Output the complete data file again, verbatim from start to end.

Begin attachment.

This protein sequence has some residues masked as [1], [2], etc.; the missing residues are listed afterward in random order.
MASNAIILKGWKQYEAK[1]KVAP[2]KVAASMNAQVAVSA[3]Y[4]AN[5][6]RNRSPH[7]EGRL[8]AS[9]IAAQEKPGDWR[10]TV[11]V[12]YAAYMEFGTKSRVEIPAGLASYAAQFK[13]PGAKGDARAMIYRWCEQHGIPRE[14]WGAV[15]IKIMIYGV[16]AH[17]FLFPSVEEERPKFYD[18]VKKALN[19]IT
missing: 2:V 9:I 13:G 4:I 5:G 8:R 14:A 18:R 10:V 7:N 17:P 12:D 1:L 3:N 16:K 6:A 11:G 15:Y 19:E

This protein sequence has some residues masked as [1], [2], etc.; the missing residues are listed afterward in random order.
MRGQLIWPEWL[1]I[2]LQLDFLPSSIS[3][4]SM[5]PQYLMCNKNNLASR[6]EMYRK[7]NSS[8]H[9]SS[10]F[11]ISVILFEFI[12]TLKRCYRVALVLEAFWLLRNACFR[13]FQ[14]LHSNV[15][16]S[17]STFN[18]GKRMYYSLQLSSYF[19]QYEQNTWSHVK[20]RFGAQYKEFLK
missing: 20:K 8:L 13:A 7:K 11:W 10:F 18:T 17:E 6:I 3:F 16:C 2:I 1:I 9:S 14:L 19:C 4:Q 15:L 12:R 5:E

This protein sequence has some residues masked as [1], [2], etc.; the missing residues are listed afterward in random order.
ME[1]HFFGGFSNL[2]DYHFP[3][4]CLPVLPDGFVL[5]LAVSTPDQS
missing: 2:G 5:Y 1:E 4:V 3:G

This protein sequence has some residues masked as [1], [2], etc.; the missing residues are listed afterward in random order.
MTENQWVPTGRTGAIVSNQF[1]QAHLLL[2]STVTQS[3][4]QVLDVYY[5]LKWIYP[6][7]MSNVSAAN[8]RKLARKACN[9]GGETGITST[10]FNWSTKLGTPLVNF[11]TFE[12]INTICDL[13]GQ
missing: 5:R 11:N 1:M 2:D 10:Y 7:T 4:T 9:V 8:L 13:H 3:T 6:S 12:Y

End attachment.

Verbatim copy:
This protein sequence has some residues masked as [1], [2], etc.; the missing residues are listed afterward in random order.
MASNAIILKGWKQYEAK[1]KVAP[2]KVAASMNAQVAVSA[3]Y[4]AN[5][6]RNRSPH[7]EGRL[8]AS[9]IAAQEKPGDWR[10]TV[11]V[12]YAAYMEFGTKSRVEIPAGLASYAAQFK[13]PGAKGDARAMIYRWCEQHGIPRE[14]WGAV[15]IKIMIYGV[16]AH[17]FLFPSVEEERPKFYD[18]VKKALN[19]IT
missing: 2:V 9:I 13:G 4:I 5:G 8:R 14:A 18:R 10:V 7:N 17:P 12:D 1:L 3:N 16:K 6:A 11:G 15:Y 19:E

This protein sequence has some residues masked as [1], [2], etc.; the missing residues are listed afterward in random order.
MRGQLIWPEWL[1]I[2]LQLDFLPSSIS[3][4]SM[5]PQYLMCNKNNLASR[6]EMYRK[7]NSS[8]H[9]SS[10]F[11]ISVILFEFI[12]TLKRCYRVALVLEAFWLLRNACFR[13]FQ[14]LHSNV[15][16]S[17]STFN[18]GKRMYYSLQLSSYF[19]QYEQNTWSHVK[20]RFGAQYKEFLK
missing: 20:K 8:L 13:A 7:K 11:W 10:F 18:T 17:E 6:I 3:F 16:C 2:I 1:I 9:S 14:L 19:C 4:Q 15:L 12:R 5:E

This protein sequence has some residues masked as [1], [2], etc.; the missing residues are listed afterward in random order.
ME[1]HFFGGFSNL[2]DYHFP[3][4]CLPVLPDGFVL[5]LAVSTPDQS
missing: 2:G 5:Y 1:E 4:V 3:G

This protein sequence has some residues masked as [1], [2], etc.; the missing residues are listed afterward in random order.
MTENQWVPTGRTGAIVSNQF[1]QAHLLL[2]STVTQS[3][4]QVLDVYY[5]LKWIYP[6][7]MSNVSAAN[8]RKLARKACN[9]GGETGITST[10]FNWSTKLGTPLVNF[11]TFE[12]INTICDL[13]GQ
missing: 5:R 11:N 1:M 2:D 10:Y 7:T 4:T 9:V 8:L 13:H 3:T 6:S 12:Y